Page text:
Review: The Humpit, Leeds

PIC: Bruce Rollinson

PIC: Bruce Rollinson

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OK, the name might sound slightly dubious. But don’t let that put you off.

The Humpit is one of the newest arrivals to join the ranks at the Corn Exchange and has quickly grabbed people’s attention.

Despite specialising predominantly in one ingredient – in this case, hummus (or houmous) – it’s already swooped in at number two on the TripAdvisor list for Leeds eateries.

With all this hype and expectation, Oliver decided to give it a try.

Taking a seat underneath the Corn Exchange’s impressive glass dome, we are surprised to find we are the only customers.

But after just five minutes of perusing the menu, it soon fills up until there are no tables left.

We go into the main cafe to ask for help with the menu, which is slightly confusing, and an incredibly friendly server explains the process to us.

There’s a choice of either hummus or falafel in pitta bread, with salad and pickles for £3.50.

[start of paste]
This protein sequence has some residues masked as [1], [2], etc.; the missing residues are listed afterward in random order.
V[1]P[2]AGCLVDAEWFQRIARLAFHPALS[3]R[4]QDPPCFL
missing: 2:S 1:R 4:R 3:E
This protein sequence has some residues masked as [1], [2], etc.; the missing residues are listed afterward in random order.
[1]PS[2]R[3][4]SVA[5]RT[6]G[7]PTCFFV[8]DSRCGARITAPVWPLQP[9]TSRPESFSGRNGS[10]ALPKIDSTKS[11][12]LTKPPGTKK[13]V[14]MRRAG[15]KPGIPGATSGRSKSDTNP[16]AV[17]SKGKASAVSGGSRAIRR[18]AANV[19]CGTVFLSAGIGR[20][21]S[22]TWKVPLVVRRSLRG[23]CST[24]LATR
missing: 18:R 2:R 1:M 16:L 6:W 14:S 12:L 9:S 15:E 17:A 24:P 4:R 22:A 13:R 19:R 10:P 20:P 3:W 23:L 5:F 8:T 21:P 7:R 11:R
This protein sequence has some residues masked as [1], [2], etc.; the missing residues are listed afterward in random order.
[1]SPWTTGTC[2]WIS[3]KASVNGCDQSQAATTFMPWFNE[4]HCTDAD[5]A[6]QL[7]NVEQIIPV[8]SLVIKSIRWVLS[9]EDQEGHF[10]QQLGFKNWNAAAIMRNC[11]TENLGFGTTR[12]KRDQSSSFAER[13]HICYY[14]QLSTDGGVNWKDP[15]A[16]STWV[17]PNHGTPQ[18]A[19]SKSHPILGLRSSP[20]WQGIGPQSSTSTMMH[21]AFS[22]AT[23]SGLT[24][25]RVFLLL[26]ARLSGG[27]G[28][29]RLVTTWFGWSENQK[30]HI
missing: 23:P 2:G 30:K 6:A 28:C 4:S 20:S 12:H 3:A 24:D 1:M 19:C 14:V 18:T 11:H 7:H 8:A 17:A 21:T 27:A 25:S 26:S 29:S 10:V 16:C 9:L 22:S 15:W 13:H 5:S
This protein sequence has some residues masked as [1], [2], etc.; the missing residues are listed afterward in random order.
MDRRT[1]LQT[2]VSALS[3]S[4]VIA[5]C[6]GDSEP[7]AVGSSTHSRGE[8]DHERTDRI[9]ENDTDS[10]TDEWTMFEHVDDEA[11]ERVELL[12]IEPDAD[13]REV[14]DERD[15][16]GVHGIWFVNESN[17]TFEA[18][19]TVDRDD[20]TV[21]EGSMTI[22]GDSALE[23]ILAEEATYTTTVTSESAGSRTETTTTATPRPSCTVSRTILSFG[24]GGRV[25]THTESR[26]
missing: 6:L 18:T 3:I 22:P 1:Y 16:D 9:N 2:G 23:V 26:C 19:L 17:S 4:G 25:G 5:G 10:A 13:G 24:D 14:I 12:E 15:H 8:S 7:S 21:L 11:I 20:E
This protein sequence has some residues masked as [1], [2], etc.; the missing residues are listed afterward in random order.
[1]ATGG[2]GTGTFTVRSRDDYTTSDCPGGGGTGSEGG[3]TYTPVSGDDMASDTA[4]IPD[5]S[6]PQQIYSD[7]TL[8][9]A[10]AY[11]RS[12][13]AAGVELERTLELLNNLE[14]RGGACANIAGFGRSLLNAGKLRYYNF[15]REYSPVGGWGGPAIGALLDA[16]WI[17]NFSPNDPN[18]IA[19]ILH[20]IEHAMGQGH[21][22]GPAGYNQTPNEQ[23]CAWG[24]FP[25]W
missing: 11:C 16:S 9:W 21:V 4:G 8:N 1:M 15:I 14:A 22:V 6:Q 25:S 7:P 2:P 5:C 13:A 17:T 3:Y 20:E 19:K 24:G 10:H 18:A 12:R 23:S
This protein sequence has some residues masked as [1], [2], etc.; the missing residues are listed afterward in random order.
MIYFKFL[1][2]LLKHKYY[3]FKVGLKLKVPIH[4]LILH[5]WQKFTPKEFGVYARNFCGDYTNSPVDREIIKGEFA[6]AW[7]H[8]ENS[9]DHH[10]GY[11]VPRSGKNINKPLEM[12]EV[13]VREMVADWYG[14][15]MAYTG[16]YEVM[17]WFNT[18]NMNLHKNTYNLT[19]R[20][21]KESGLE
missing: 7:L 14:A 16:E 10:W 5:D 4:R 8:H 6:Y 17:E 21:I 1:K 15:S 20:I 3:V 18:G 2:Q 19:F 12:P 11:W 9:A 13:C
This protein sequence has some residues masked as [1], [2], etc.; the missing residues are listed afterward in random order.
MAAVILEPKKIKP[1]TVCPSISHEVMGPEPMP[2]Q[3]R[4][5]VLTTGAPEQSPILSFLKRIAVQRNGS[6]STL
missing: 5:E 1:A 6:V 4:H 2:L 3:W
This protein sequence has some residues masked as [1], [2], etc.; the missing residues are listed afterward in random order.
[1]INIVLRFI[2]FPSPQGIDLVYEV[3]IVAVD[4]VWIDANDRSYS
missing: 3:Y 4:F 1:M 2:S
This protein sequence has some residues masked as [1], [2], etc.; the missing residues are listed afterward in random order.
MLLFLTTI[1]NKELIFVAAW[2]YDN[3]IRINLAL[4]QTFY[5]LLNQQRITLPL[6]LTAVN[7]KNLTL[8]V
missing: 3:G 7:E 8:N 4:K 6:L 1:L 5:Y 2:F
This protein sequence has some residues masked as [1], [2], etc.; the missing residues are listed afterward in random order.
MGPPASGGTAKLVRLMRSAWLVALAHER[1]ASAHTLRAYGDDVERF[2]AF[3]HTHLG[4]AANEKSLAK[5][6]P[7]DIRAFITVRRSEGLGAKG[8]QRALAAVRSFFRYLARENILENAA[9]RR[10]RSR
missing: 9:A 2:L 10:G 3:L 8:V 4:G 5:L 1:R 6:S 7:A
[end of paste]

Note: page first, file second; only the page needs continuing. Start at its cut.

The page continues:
Then there’s the Humpit Classic for £4.50, with a bowl of freshly-made hummus served warm and topped with olive oil, parsley and paprika with a pitta bread on the side.

You can add extra toppings of falafel, pine nuts and tahina, mushrooms and onion or salsa for an extra £1.50, or a little bit of all three for the same price.

We both choose the last option. There are also sides including mixed pickles and rice with lentils, and we go for a Mediterranean salad.

The menu is concise but this place is all about doing things simply and doing it well.

There’s no denying the freshness of the ingredients.

All of the salads, sides and toppings are laid out in front of you at the bar – and it’s certainly not like in some other eateries where it looks like it’s been sitting out all day.

Whilst eyeing up the delicious ingredients we end up getting a freshly squeezed lemonade for £1.50 each, which they make in front of us.

Now, as a meat eater, I was a little sceptical about a vegan lunch. But when the food arrived (within 30 seconds), all fears were cast aside.

The warm pittas were light but full of flavour and the houmous was smooth with just a little kick.

The falafel was crispy on the outside and fluffy on the inside, but were a little too big for us to finish. I was a particular fan of the mushrooms, which were rich but not overpowering.

Along with two extra pittas (which weren’t really necessary in the end), the bill was £16.50.

The food was fresh and tasty but with all the hype, Oliver was expecting a little more ‘wow factor’.

Nevertheless it was a thoroughly enjoyable meal, and a small price to pay for such a tasty lunch.

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